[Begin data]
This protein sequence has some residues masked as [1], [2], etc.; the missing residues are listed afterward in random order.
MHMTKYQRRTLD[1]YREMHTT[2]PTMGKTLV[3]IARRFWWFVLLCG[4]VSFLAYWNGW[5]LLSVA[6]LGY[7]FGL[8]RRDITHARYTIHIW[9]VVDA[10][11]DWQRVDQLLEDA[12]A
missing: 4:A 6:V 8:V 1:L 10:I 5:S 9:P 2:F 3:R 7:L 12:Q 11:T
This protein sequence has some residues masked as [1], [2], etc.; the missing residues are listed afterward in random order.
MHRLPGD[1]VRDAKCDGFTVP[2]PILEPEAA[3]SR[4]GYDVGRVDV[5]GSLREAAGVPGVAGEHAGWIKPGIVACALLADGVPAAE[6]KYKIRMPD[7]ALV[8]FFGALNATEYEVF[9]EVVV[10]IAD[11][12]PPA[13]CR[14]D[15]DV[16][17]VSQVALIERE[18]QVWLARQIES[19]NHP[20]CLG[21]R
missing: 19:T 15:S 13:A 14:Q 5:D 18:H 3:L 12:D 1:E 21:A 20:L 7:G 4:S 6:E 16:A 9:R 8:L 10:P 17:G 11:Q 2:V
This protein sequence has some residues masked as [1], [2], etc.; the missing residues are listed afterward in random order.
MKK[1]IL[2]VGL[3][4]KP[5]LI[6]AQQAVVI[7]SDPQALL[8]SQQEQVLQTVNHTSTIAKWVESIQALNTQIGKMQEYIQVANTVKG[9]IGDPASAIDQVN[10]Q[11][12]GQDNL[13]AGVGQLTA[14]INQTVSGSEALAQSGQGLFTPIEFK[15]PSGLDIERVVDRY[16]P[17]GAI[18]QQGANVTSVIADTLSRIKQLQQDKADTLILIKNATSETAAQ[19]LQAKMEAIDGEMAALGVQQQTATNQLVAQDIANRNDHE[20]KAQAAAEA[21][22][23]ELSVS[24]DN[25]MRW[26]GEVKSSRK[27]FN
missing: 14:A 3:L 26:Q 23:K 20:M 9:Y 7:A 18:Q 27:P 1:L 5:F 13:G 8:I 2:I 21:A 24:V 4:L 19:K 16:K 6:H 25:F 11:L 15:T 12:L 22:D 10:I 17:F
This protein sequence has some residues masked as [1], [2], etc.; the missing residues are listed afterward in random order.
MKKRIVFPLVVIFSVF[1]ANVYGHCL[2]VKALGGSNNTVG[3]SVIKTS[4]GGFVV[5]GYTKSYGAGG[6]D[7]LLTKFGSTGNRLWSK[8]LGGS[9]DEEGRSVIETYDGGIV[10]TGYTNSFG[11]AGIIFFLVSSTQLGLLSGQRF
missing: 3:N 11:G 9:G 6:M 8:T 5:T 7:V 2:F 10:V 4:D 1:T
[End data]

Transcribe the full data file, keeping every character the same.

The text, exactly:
This protein sequence has some residues masked as [1], [2], etc.; the missing residues are listed afterward in random order.
MHMTKYQRRTLD[1]YREMHTT[2]PTMGKTLV[3]IARRFWWFVLLCG[4]VSFLAYWNGW[5]LLSVA[6]LGY[7]FGL[8]RRDITHARYTIHIW[9]VVDA[10][11]DWQRVDQLLEDA[12]A
missing: 4:A 6:V 8:V 1:L 10:I 5:S 9:P 2:F 3:R 7:L 12:Q 11:T
This protein sequence has some residues masked as [1], [2], etc.; the missing residues are listed afterward in random order.
MHRLPGD[1]VRDAKCDGFTVP[2]PILEPEAA[3]SR[4]GYDVGRVDV[5]GSLREAAGVPGVAGEHAGWIKPGIVACALLADGVPAAE[6]KYKIRMPD[7]ALV[8]FFGALNATEYEVF[9]EVVV[10]IAD[11][12]PPA[13]CR[14]D[15]DV[16][17]VSQVALIERE[18]QVWLARQIES[19]NHP[20]CLG[21]R
missing: 19:T 15:S 13:A 14:Q 5:D 18:H 3:L 12:D 1:E 21:A 20:L 7:G 4:S 6:E 16:A 9:R 8:L 10:P 17:G 11:Q 2:V
This protein sequence has some residues masked as [1], [2], etc.; the missing residues are listed afterward in random order.
MKK[1]IL[2]VGL[3][4]KP[5]LI[6]AQQAVVI[7]SDPQALL[8]SQQEQVLQTVNHTSTIAKWVESIQALNTQIGKMQEYIQVANTVKG[9]IGDPASAIDQVN[10]Q[11][12]GQDNL[13]AGVGQLTA[14]INQTVSGSEALAQSGQGLFTPIEFK[15]PSGLDIERVVDRY[16]P[17]GAI[18]QQGANVTSVIADTLSRIKQLQQDKADTLILIKNATSETAAQ[19]LQAKMEAIDGEMAALGVQQQTATNQLVAQDIANRNDHE[20]KAQAAAEA[21][22][23]ELSVS[24]DN[25]MRW[26]GEVKSSRK[27]FN
missing: 14:A 3:L 26:Q 23:K 20:M 9:Y 7:A 18:Q 27:P 1:L 5:F 13:G 8:I 2:I 21:A 24:V 4:L 19:K 16:K 6:H 25:F 11:L 15:T 12:L 22:D 10:I 17:F
This protein sequence has some residues masked as [1], [2], etc.; the missing residues are listed afterward in random order.
MKKRIVFPLVVIFSVF[1]ANVYGHCL[2]VKALGGSNNTVG[3]SVIKTS[4]GGFVV[5]GYTKSYGAGG[6]D[7]LLTKFGSTGNRLWSK[8]LGGS[9]DEEGRSVIETYDGGIV[10]TGYTNSFG[11]AGIIFFLVSSTQLGLLSGQRF
missing: 3:N 11:G 9:G 6:M 8:T 5:T 7:V 2:F 10:V 4:D 1:T